“Thanks to the generous donation of this state-of-the-art device, B.C. continues to be at the leading edge of research and services for British Columbians living with impaired mobility,” said Health Minister Terry Lake. “The bionic exoskeleton is a great example of advances that are being made in the development of technology to improve patient outcomes.”
Ekso is a robotic exoskeleton used by therapists in rehabilitation settings to help individuals with lower-extremity weakness or paralysis stand and walk, either with the help of the device or as a tool to help them learn to walk again on their own. Bridging Bionics Foundation, a non-profit corporation focused on providing funding, education, and advancing research and development for powered exoskeletons for medical applications, donated the Ekso to GFS for rehabilitation purposes last year. The only other Ekso in the province is located at iCord at the Blusson Spinal Cord Centre and is used exclusively for research purposes.
“Research is beginning to show that being upright and walking in an Ekso can possibly alleviate secondary complications, not to mention the impact it has on a patient’s self-esteem and well-being,” says Dr. Andrea Townson, GFS’s physical medicine and rehabilitation medical lead. “It’s one useful tool in a physiotherapist’s toolbox that can help clients on a number of levels.”
Currently, physiotherapists at GFS have been using the Ekso with patients who have some ability to walk in order to improve their gait. Robert Thomas, a rehabilitation outpatient who was one of the first to use the Ekso at GFS, said, “It feels great to stand tall.”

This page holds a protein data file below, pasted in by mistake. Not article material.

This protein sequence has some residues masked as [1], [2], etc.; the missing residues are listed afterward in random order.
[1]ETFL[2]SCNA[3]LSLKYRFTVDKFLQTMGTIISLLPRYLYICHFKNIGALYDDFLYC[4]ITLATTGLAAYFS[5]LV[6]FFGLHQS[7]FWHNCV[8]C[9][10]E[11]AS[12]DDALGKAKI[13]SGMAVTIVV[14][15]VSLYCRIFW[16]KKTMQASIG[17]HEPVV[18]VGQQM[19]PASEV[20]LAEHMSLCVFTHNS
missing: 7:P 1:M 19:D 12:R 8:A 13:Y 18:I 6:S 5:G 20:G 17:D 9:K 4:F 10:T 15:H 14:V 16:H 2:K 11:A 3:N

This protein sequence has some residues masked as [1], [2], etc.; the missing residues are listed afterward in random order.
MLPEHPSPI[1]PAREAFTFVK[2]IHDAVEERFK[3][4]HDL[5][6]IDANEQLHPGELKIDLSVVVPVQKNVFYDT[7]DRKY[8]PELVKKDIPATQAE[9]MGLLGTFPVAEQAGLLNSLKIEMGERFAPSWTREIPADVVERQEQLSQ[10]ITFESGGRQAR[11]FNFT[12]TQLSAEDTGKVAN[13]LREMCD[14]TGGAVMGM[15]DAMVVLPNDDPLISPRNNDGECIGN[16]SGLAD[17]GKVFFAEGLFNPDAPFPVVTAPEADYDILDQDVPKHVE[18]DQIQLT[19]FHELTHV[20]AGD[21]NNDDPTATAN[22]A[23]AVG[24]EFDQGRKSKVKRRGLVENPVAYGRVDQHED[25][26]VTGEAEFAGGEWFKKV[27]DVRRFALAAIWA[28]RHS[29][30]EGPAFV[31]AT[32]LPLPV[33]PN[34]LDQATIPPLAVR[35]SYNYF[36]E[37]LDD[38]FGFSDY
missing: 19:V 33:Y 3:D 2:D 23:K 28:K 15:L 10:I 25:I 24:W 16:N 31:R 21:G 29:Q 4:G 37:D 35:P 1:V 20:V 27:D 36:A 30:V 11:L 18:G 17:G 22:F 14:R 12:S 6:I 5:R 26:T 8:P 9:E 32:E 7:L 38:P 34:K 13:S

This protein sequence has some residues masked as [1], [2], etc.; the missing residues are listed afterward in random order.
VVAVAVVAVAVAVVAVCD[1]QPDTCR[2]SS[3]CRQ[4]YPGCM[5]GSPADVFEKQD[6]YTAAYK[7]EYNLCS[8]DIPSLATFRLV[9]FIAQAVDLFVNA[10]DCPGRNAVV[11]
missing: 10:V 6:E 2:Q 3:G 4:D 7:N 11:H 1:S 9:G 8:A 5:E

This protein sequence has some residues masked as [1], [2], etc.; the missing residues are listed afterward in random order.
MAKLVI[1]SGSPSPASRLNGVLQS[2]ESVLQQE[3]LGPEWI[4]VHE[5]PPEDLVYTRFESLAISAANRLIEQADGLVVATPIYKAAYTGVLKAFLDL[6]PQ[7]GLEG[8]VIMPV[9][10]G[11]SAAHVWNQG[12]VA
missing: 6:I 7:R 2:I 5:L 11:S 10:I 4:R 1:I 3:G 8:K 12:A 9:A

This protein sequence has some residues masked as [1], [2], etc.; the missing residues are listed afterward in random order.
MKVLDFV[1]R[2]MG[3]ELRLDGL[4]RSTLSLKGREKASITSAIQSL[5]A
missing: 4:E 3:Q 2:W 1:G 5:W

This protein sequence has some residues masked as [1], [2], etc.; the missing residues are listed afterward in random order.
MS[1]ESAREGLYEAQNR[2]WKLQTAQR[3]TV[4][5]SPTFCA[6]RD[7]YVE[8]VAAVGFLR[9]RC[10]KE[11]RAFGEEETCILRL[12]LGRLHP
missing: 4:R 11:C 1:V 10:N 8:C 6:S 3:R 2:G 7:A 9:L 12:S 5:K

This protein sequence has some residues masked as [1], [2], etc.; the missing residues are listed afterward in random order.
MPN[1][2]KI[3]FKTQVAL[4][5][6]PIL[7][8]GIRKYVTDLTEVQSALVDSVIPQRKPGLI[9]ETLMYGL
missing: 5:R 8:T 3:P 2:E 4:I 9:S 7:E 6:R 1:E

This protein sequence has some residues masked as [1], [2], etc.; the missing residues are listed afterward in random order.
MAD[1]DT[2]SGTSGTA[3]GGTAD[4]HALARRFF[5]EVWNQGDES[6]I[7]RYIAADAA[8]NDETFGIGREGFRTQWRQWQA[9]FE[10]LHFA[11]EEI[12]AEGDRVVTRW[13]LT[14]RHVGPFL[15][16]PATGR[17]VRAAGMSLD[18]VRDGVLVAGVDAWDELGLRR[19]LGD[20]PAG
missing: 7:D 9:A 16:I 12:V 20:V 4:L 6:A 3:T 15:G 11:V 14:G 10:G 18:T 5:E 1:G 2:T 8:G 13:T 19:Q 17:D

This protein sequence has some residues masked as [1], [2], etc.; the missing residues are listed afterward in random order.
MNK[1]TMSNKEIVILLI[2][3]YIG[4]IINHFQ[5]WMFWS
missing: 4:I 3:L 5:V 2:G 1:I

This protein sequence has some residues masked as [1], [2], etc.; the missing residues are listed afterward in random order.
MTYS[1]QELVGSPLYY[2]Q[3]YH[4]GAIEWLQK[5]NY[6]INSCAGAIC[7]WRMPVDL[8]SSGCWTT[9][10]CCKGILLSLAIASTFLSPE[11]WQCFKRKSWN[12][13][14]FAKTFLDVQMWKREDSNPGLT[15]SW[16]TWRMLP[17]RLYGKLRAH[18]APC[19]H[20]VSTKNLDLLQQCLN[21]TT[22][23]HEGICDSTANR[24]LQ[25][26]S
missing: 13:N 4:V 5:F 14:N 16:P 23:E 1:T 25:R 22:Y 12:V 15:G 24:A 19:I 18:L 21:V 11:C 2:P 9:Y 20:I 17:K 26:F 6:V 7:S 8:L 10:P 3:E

“Exoskeletons are complex pieces of technology that bring together mechanical, software and electrical engineering with rehabilitation knowledge,” Dr. Townson says. “Through the Ekso, we’re providing people with varying degrees of physical limitation a new and unique opportunity to stand and walk.”
GF Strong Rehabilitation Centre is the largest rehabilitation hospital in British Columbia, the home of the UBC Division of Physical Medicine and Rehabilitation and a training site for the UBC physical therapy and occupational therapy training programs. It provides inpatient, outpatient, outreach and clinical support services to patients across BC and the Yukon who are suffering from acquired brain injury, spinal cord injury, arthritis and neuromusculoskeletal injuries.
VCH is responsible for the delivery of $3.2 billion in community, hospital and residential care to more than one million people in communities including Richmond, Vancouver, the North Shore, Sunshine Coast, Sea to Sky corridor, Powell River, Bella Bella and Bella Coola.
FOR MEDIA ENQUIRIES
Viola Kaminski, Public Affairs Officer
Vancouver Coastal Health